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Photographer Peter van Agtmael's eye on America

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Such issues were on his mind as he prepared for the Miami Street Photography Festival this weekend, where he is a featured artist. The festival coincides with Art Basel Miami Beach.

play Photographer Peter van Agtmael's eye on America

Peter van Agtmael is not easily categorized as either a photojournalist or a documentarian. His images are often complicated and at times oblique, and they hew to no particular genre or aesthetic approach in photography.

A member of Magnum Photos, van Agtmael, 37, is best known for his powerful coverage of the wars in Iraq and Afghanistan as well as his continuing examination of America, but he says he does not want to be constrained “by one-250th of a second or the rectangular frame.”

“I am partly in the photojournalism realm, but it’s never been the be-all and end-all,” he said in a recent interview. “It’s always been about the broad spectrum of photography and how can I learn from it to better communicate with more complexity, rigor and beauty.”

Such issues were on his mind as he prepared for the Miami Street Photography Festival this weekend, where he is a featured artist. The festival coincides with Art Basel Miami Beach.

Van Agtmael, who lives in Brooklyn, said he did not see himself as a street photographer, but he also rejected any labels that break down his work. “Photography is photography,” he said. But he does deeply respect the intense discipline and hard work needed to make a successful street photograph, he said, an endeavor that ends up in failure perhaps 99 percent of the time.

Having grown up in a well-to-do suburb of Washington, he studied history at Yale before finding photography in a class there taught by Catherine Opie. He considers himself “fact oriented” and analytical, but he said the only way to describe his discovery of photography was as a “mystical experience.”

After making arrangements to be embedded with U.S. forces, he went to Iraq in January 2006 and worked there regularly through 2009, immersing himself in the wars, photographing often on assignment for The New York Times Magazine.

He was spurred on by a lifelong interest in such conflicts, an impulse that stemmed in part from his grandfather’s nostalgic stories about serving in World War II in Europe, which intrigued him from an early age. But like many male conflict photographers, he was also motivated by something primal, he said.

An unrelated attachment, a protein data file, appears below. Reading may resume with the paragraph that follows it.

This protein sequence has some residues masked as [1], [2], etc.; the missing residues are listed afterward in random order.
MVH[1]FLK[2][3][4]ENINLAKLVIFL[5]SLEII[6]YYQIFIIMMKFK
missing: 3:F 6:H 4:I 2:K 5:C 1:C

“There’s this pressure that war can be a shortcut to becoming a man that was appealing,” he explained. “I understood war was screwed up, but I also liked the idea of being respected for bravery,” he said, adding, “along with other dark and immature reasons.”

In Iraq, he found himself photographing U.S. soldiers kicking down doors, shooting and being shot at. In his early stints, he said, he looked at the war mainly from the perspective of an American on the front lines. But he soon realized that the war was more about America in the Middle East and the people who lived there. Those people, he said, were the ones affected by it, the ones “who we generally refuse to see as three-dimensional human beings.”

As the wars continued, he said, he grew more interested in knowing what it was about America that made it “keep on fighting these reckless wars in reckless ways.”

In truth, he knew little about his own country.

“I started discovering America while on embeds in Iraq and Afghanistan because I was suddenly seeing a cross culture of race and class in American society that I hadn’t been exposed to growing up,” he said.

After three years of covering war, van Agtmael said, he felt burned out and set out to look at his own country through several long road trips and visits to places like Louisville, Detroit and New Orleans. His wanted to discover more about America in the shadows of the wars, focusing on class, race, identity, family and history. But it was also a journey of healing and of rediscovering photography for him.

“Photography was so tainted by violence in Iraq and Afghanistan that a big part of these trips was about falling in love with photography again and wiping it clean from what had become so dark and disturbing,” he said. “Even though some of the themes were bleak, I was using photography to reflect on the beauty of the world.”

The resulting images are collected in the 2017 book “Buzzing at the Sill.” In Miami, van Agtmael will discuss these photos as well as those from his 2014 volume, “Disco Night Sept. 11.” He will also talk about how personal narrative can connect to a broader political narrative.

In addition, he will look at the role photography has played in his own life and how he has developed his own way of seeing, unburdened by the confines of photographic genres. His visual journey has been influenced by a relentless study of images by a broad range of photographers. Of late he has been studying Dawoud Bey’s “Seeing Deeply” as well as Deana Lawson’s and Masahisa Fukase’s self-titled works.

Van Agtmael’s photographs have a visual rawness that displays a lack of concern for traditional photojournalistic aesthetics. This was not entirely a conscious decision on his part. The visual language was, he said, more dictated by his experiences than the desire to make specific aesthetics statements.

“It was about not trying to replicate the visual approaches I was seeing because those served the purposes of telling other people’s stories,” he said. “The whole process was, ‘What do I want to say?'”

This article originally appeared in The New York Times.

James Estrin © 2018 The New York Times

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